• 37. Papa Foma  |  April 28, 2010 at 11:20 am

    Applause to all who have kept those of us who just drop in occasionally advised of legal information — and their personal comments as well. I'm even more proud to be gay than before the trial. I'm impatient, but hope that Independence Day will have new meaning for all of us.

  • 38. James tuttle  |  April 28, 2010 at 1:00 pm

    Sorry to badger everyone with questions but I have yet to find a clear answer to this one: if judge Walker rules in our favor, will marriages be again allowed in ca until an appeal is filed? Or will they continue to be illegal until the final courts decision or innaction, again if the ruling is in our favor? *crosses fingers*

  • 39. Don  |  April 28, 2010 at 2:08 pm

    If Judge Walker rules in our favor, the ruling goes into effect right away. The Prop 8 proponents will most likely ask for a stay (stop) of the ruling pending appeal.

    In the 9th Circuit, the requirements for a stay of the decision pending appeal are as follow:

    “either (1) a combination of probable success on the merits of the appeal and the possibility of irreparable injury should the stay be denied, or (2) that serious legal or factual questions are raised by the case and the balance of hardships tips sharply in its favor.”

    I doubt that either Judge Walker or the 9th Circuit would say that there was a probable success on the merits of the appeal by the Prop 8 supporters. Then too, what is the possibility of irreparable injury that the Prop 8 supporters would suffer if the stay were denied? How would more gays getting married harm the Prop 8 supporters, particularly since we already have over 18,000 gay married people who don't harm the Prop 8 supporters? What's another 5 or 10 thousand married gays?

    Also, there are no serious legal or factual questions raised by the case, so that option is also foreclosed IMO.

    So, it seems to me that Judge Walker will overturn Prop 8 and will deny a Motion to Stay. The Prop 8 supporters will then apply to the 9th Circuit for an emergency stay pending appeal. Based on the above rule, I don't see how a stay could be granted.

    This is how I understand that it works.

  • 40. Prop 8 Trial: Closing Arg&hellip  |  April 28, 2010 at 2:32 pm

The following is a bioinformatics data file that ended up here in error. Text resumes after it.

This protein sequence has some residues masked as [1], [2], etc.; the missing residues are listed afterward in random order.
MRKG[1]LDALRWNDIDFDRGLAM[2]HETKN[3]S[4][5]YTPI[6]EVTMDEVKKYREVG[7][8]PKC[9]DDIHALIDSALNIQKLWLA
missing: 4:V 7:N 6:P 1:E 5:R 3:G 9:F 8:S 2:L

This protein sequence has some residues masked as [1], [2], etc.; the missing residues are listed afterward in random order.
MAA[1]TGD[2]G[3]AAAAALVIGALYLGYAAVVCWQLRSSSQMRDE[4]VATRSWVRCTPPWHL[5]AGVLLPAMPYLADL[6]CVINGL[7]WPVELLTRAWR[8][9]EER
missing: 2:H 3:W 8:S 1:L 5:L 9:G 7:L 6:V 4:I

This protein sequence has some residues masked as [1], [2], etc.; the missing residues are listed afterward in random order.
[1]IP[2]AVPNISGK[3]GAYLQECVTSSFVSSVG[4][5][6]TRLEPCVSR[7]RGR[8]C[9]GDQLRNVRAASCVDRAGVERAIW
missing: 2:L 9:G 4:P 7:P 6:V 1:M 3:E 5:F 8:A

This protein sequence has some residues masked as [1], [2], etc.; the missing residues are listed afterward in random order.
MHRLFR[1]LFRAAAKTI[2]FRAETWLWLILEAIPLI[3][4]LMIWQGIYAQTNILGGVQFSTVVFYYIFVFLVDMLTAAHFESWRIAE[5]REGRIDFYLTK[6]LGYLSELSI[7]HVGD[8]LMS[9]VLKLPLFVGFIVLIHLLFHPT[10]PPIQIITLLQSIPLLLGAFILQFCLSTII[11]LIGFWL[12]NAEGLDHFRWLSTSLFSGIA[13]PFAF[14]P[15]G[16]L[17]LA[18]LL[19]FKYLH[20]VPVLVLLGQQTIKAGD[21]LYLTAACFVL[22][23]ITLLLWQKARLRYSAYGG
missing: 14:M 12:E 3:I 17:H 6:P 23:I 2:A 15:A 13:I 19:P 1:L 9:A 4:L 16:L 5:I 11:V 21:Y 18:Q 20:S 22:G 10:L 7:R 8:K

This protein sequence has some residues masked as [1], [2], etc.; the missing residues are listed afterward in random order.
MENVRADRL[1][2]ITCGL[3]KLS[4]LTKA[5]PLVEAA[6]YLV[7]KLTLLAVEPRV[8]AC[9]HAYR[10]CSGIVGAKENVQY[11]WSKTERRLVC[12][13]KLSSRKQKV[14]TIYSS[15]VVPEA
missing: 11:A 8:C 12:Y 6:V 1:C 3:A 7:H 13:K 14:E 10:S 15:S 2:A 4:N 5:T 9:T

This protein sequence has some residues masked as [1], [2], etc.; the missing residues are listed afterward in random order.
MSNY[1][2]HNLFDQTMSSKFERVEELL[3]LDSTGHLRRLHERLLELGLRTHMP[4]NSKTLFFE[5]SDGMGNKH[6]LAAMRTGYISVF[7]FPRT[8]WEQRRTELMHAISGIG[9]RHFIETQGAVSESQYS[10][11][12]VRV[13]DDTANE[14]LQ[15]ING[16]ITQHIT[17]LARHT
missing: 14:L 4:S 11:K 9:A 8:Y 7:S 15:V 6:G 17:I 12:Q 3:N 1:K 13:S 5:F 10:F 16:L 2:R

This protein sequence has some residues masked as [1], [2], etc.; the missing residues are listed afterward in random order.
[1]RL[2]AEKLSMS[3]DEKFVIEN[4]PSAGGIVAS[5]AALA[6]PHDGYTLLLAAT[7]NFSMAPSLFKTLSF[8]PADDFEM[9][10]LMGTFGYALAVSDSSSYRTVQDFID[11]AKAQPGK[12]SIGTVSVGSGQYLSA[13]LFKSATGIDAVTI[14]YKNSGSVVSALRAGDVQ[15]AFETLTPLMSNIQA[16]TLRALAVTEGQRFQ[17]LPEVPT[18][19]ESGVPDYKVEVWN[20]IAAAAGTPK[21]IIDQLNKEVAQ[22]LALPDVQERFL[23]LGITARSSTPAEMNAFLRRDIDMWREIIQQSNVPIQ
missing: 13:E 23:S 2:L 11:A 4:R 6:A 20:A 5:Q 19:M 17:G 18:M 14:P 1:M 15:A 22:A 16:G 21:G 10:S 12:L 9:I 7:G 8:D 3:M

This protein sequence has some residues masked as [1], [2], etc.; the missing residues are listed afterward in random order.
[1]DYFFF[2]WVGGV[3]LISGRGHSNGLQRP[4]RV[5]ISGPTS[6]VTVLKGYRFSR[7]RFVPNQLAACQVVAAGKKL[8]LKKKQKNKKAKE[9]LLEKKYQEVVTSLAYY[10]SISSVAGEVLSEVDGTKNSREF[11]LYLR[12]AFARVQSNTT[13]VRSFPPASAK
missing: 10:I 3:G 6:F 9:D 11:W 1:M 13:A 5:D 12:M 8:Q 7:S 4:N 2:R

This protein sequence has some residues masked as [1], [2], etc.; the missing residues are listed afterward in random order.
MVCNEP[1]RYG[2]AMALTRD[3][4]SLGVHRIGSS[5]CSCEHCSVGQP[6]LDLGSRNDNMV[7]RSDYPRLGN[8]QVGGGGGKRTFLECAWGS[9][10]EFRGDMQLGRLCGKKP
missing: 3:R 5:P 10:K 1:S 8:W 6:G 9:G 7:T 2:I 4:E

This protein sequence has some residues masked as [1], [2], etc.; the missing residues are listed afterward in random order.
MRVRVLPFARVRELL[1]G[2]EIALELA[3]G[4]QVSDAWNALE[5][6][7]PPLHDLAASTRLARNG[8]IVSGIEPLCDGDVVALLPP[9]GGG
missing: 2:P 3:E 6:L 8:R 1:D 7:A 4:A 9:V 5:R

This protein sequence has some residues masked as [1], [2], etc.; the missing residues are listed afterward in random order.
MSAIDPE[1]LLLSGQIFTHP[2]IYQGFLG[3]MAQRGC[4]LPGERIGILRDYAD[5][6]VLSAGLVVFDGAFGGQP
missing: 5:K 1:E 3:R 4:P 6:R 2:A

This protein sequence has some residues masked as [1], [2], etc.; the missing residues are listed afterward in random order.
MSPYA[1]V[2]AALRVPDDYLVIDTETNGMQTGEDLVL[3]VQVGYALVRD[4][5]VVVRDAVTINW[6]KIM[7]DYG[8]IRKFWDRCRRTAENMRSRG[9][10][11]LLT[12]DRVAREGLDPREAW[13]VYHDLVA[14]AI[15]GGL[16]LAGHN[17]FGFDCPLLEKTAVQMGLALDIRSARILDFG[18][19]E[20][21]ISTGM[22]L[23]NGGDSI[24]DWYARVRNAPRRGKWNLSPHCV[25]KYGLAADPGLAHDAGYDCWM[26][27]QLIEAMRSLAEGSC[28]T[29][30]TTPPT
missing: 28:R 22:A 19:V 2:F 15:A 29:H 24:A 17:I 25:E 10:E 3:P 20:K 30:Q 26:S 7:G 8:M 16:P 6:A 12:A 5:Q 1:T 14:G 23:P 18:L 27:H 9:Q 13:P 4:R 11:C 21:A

[…] Prop 8 proponents are now trying to strike the testimony of their own witness, Dr. Tam. His testimony almost single-handedly proved that Proposition 8 was motivated by hatred of the LGBT community. From the Prop 8 Trial Tracker: […]

  • 41. James Tuttle  |  April 28, 2010 at 5:20 pm

    I will continue to wait with my fingers crossed. My partner and I are hoping…praying…that maybe we can marry during that time. Were a bit nervous about a SCOTUS vote against it and then it being many years before the opportunity presents itself again.

  • 42. Eye of Souron  |  April 29, 2010 at 5:30 am

    On what grounds would any part of Tam's testimony be stricken? He's their expert. He answered their questions, and they had ample opportunity to raise all their objections during trial. What new argument are they making?

  • 43. Kathleen  |  April 29, 2010 at 6:10 am

    Tam was Plaintiffs' witness. See my comments above for what they're asking to strike. It has to do with a renewed claim of privilege for some of the documents entered into evidence.

  • 44. Kathleen  |  April 29, 2010 at 6:20 am

    UPDATE: Minutes entry from yesterday's hearing. Lays out the time line for dealing with the follow up to the discovery orders. Proposes June 16 as date for closing arguments.

    It also grants Tam's and Proponents' motions for leave to file motions to reconsider and sets dates for Plaintiffs' opposition and Tam's and Proponents' reply. This is NOT granting permission to strike the evidence/testimony requested by Tam and Proponents. It is just saying that the court is willing to consider their argument.

    Doc 650

  • 45. K!r!lleXXI  |  May 4, 2010 at 2:53 am

    I've heard many jokes about Americans not being attentive to spelling, but this is just too funny: they misspelled Schwarzenegger's last name in that minute order (Doc-650)! It says "SCHWARNEGGER". Not that I'm looking for that kind of stuff… Just funny…